UCLA professor to deliver Oehler Lecture at VCU on ‘Latino Students: Challenging Myths and Reframing Assets’
By Brian McNeill, University Public Affairs
Thursday, Feb. 22, 2018
Patricia Gándara, Ph.D., a research professor at the UCLA Graduate School of Education and co-director of The Civil Rights Project at UCLA, will visit Virginia Commonwealth University’s School of Education to discuss the challenges facing the Latino community and the educators who serve it. She will highlight assets that make changing demographics a win-win situation for Virginia.
Gándara’s talk, “Latino Students: Challenging Myths and Reframing Assets,” is the 2018 John and Mary Sue Oehler Lecture for Educational Leadership at the School of Education. The lecture series each year brings an internationally renowned speaker to campus to provide expertise on key issues in education.
The event is free and open to the public and will be held from 4:30 to 6 p.m. on March 1 at the VCU Sports Medicine Building, 1300 W. Broad St.
“Dr. Gándara’s lecture could not be more timely given the current sociopolitical climate that includes immigration reform and DACA,” said Deborah L. Speece, Ph.D., associate dean of research and faculty development at the VCU School of Education. “Her expertise includes Latino students and education, overcoming barriers, and the impact of immigration enforcement on teaching and learning. For the Oehler Lecture, she will focus on rethinking stereotypes and reframing assets of Latino students.”
“For the Oehler Lecture, she will focus on rethinking stereotypes and reframing assets of Latino students.”
Gándara received her Ph.D. in educational psychology from UCLA. She has been a bilingual school psychologist and a social scientist with the RAND Corp. She has directed education research in the California legislature, and since 1990 she has been a professor of education in the University of California system. She also served as commissioner for post-secondary education for the state of California.
Her teaching and research interests include educational equity and access for low-income and ethnic minority students, language policy, and the education of Mexican origin youth; examination of the impact of restrictive language policies on students, schools and communities in the U.S.; pathways through California community colleges for underrepresented students; addressing the educational needs of secondary English learners; and policy options to meet the resource needs of California’s English learners.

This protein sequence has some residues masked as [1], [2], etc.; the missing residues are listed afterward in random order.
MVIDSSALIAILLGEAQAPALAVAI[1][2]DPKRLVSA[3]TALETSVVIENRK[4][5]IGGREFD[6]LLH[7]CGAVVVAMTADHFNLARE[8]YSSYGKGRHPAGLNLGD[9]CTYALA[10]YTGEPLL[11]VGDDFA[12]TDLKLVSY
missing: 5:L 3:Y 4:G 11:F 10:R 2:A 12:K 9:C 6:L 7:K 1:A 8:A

Gándara is an elected fellow of the American Educational Research Association and the National Academy of Education. In 2011, she was appointed to President Barack Obama’s Commission on Educational Excellence for Hispanics, and in 2015 received the Distinguished Career Contribution Award from the American Educational Research Association Committee on Scholars of Color. Her most recent books are "The Latino Education Crisis" (2009); "Forbidden Language: English Learners and Restrictive Language Policies" (2010); and "The Bilingual Advantage: Language, Literacy, and the U.S. Labor Market" (2014). She is currently preparing a manuscript on "The Impact of Immigration Enforcement Policies on Teaching and Learning in the Nation’s Schools."
The Oehler Lecture was created in honor of Dr. John S. Oehler, who served as dean of the School of Education from 1985-2002.